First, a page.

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In the wake of Manchester United’s 2-1 victory over Arsenal, courtesy of a winner from Marouane Fellaini in the dying embers of Arsene Wenger’s last visit to Old Trafford as Arsenal manager, fans clambered in their numbers to pile criticism on the man who secured the three points for United.

Marouane Fellaini’s relationship with the Red Devil’s faithful has been a sour one ever since his deadline day move from Everton under the tutelage of his former boss, David Moyes. However, the Belgian has been criticised as a marker of the failure of Moyes’ forgetful season at Old Trafford, with Fellaini his only marquee signing of that summer.

The midfielder undoubtedly struggled in his debut campaign at United, but was one of numerous key players who failed to meet expectations in the season United finished 7th in the Premier League.

But, since then, the tall midfielder has proven his worth, despite the constant criticism he receives from the fans in Manchester for being a Plan B that is an indictment of how far behind the club have fallen behind the elite in Europe.

Whilst Fellaini is not a conventional Manchester United midfielder; not one who is renown for his long-range efforts, or for his astute vision or for his tenacious tackling in midfield. Rather he has become synonymous with United in search of an equaliser, but one he has proven to be effective at.

Under both Louis Van Gaal and Jose Mourinho, the 30-year-old has found his way into being a considerable asset for one of the Premier League’s top sides, after previously having been seen as a player in the shop window.

Under Van Gaal, the former Evertonian found his way to be a useful part of a dynamic attacking trio that saw the club earn plaudits for their results against the top six to earn their Champions League place, and the midfielder is proving his worth to Mourinho now, as a man worth retaining.

Despite having turned 30 this season, it does seem as though the midfielder would be a sizeable investment for someone who would primarily be utilised as a substitute to alter United’s style of play.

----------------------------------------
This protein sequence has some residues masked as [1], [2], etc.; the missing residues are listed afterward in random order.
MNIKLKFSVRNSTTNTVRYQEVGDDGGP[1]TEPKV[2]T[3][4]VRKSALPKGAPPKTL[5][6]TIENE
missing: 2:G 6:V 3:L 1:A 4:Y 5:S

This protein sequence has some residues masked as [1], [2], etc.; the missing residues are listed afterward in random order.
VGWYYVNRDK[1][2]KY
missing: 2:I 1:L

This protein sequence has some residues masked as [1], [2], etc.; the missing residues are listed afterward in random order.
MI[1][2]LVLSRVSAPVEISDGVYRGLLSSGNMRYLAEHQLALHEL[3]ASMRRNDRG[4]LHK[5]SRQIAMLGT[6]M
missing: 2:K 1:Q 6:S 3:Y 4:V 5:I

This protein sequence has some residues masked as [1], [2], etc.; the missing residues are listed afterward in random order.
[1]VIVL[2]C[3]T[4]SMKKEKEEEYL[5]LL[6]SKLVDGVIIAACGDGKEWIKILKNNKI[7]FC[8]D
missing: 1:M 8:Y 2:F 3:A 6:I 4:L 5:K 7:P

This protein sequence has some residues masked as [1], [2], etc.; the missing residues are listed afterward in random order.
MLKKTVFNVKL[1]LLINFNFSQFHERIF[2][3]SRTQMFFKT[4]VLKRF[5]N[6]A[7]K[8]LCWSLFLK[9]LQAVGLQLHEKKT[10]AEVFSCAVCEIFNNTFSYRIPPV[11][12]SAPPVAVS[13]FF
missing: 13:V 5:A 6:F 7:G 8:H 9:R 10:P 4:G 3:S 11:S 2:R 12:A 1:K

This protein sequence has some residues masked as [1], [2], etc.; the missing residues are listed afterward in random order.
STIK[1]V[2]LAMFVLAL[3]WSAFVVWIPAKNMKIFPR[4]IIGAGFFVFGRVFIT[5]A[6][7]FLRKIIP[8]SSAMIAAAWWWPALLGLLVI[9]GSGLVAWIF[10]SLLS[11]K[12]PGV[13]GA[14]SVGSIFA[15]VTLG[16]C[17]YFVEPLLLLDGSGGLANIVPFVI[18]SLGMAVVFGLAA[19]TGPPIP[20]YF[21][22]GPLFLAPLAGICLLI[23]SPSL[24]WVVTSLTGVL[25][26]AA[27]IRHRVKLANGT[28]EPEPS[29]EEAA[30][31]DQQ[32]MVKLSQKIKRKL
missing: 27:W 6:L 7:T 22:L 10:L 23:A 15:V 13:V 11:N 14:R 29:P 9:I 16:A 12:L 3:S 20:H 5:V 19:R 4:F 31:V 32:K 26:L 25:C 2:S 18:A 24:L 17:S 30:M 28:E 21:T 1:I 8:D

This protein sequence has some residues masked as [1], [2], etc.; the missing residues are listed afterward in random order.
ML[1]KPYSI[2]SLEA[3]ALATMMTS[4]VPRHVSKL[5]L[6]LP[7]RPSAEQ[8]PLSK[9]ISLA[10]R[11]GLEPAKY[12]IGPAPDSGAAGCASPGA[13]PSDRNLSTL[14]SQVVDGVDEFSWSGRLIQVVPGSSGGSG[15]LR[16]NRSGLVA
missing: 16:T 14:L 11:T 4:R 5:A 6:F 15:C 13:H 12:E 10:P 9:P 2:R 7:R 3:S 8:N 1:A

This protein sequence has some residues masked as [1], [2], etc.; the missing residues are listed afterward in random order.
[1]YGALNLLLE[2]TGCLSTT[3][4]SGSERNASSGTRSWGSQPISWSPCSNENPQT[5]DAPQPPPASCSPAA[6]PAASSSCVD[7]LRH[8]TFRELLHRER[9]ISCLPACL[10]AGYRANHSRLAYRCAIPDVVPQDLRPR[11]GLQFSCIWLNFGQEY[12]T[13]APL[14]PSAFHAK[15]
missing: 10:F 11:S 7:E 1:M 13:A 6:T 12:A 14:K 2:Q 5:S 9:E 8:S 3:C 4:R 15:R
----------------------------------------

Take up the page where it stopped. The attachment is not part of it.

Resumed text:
But, the principal criticism has been against how he does not fit the criteria of an archetypal United midfielder, and to have a Plan B is an indication of a weak top side. Whilst Pep Guardiola has openly admitted to having a single plan in mind to use in order to garner all three points, there are very few sides who operate in such way or who have the craftsmanship and the talent to pull of this philosophy so successfully.

And for all the plaudits City have been afforded for their philosophy that transcends the normal style of play in England, it is unfair to hold Mourinho’s United, a side who have qualified for the Champions League via the top four just once since Sir Alex Ferguson’s retirement, must already have completed their evolution to  a side who produces displays of such attacking verve.

Besides, Fellaini has proven his ability to operate as a viable goalscoring weapon for the club since his arrival. The Belgian has 20 goals in just four seasons at the club, a feat matched by no other United midfielder.

Whilst there remain question marks of his worth in terms of wages, how could anyone truly argue against the idea that Fellaini has proven his value to United on a number of occasions?

United are far from the finished product, and whilst there are calls for the displays City have produced – their success has won them little progress in Europe. This steely determination is being bred at Old Trafford, and Fellaini is a part of that.